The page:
Beer possesses the same antioxidant benefits as red wine

Beer drinkers can toast the news that their favourite beverage possesses the same benefits as red wine, the alcohol long celebrated for its antioxidant properties.

Researchers at The University of Western Ontario have found one drink of beer or wine provides equivalent increases in plasma antioxidant activity, which helps prevent the oxidization of blood plasma by toxic free radicals that trigger many aging diseases, such as cancer, diabetes, heart disease and cataracts.

Biochemistry and kinesiology professor John Trevithick, one of the lead researchers and a long-time expert on the role of antioxidants in human health, says, “We were very surprised one drink of beer or stout contributed an equal amount of antioxidant benefit as wine, especially since red wine contains about 20 times the amount of polyphenols as beer.”

Polyphenols are the compounds in plants that help prevent UV damage from the sun and make the plant cell wall strong. They are believed to have antioxidant benefits when consumed by the human body. Even though red wine contains more polyphenols than beer, this study showed the body absorbs about equally effective amounts of bioactive molecules such as polyphenols from beer and wine. Beer, wine, stout, and matured spirits (rum, whisky, sherry and port), which extract tannins from the oak casks they are matured or stored in, all contain significant amounts of polyphenols.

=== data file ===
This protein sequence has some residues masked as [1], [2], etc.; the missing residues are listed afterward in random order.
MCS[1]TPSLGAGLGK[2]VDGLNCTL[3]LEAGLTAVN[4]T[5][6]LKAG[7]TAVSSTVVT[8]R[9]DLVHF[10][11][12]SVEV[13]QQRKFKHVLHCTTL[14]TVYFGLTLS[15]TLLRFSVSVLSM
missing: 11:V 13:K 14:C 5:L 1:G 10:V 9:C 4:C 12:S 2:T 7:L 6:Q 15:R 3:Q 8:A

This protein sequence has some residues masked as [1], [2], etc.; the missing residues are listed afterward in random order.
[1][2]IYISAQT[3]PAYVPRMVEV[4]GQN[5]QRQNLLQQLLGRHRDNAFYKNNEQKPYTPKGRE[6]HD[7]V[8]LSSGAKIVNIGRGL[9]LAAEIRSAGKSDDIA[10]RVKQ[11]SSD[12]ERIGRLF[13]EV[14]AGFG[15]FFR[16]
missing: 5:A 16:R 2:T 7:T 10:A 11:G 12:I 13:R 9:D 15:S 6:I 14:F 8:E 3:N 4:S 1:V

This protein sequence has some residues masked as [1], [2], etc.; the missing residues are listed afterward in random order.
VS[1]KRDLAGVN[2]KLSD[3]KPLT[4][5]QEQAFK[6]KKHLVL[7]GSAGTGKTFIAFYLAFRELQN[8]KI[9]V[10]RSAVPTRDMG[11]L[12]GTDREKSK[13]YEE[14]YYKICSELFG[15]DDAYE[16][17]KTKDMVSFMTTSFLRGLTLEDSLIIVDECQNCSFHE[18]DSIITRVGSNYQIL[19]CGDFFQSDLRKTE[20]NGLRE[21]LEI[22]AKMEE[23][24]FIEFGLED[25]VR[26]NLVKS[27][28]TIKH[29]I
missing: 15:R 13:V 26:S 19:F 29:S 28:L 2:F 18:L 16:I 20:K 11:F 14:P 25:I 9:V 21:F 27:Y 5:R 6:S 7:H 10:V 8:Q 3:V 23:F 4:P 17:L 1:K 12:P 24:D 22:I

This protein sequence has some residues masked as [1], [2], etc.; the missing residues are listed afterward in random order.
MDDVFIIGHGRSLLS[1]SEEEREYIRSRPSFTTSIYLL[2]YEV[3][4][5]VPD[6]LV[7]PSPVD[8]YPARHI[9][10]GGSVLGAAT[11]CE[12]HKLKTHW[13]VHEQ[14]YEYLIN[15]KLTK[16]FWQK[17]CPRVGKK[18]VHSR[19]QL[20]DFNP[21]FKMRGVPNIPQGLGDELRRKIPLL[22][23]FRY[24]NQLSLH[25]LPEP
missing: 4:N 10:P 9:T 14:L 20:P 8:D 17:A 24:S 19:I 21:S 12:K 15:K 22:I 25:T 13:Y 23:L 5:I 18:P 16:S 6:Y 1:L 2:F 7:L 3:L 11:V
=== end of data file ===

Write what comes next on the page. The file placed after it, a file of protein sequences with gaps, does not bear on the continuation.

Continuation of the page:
While studies have shown one daily drink of almost any alcoholic beverage can help reduce the risk of many aging diseases, Trevithick cautions larger daily intakes (three drinks per day) actually increase the risk of these diseases. His study suggests the risk is increased because three drinks result in the blood becoming pro-oxidant. This phenomenon is known as “hormesis”, the concept that small doses of a toxic substance can have beneficial effects while a large amount is harmful

The study will be published in the journal Nonlinearity in Biology, Toxicology and Medicine this December. Trevithick is cross-appointed in the School of Kinesiology in the Faculty of Health Sciences and in the Schulich School of Medicine in the Faculty of Medicine and Dentistry.


The opinions expressed here are the views of the writer and do not necessarily reflect the views and opinions of News Medical.
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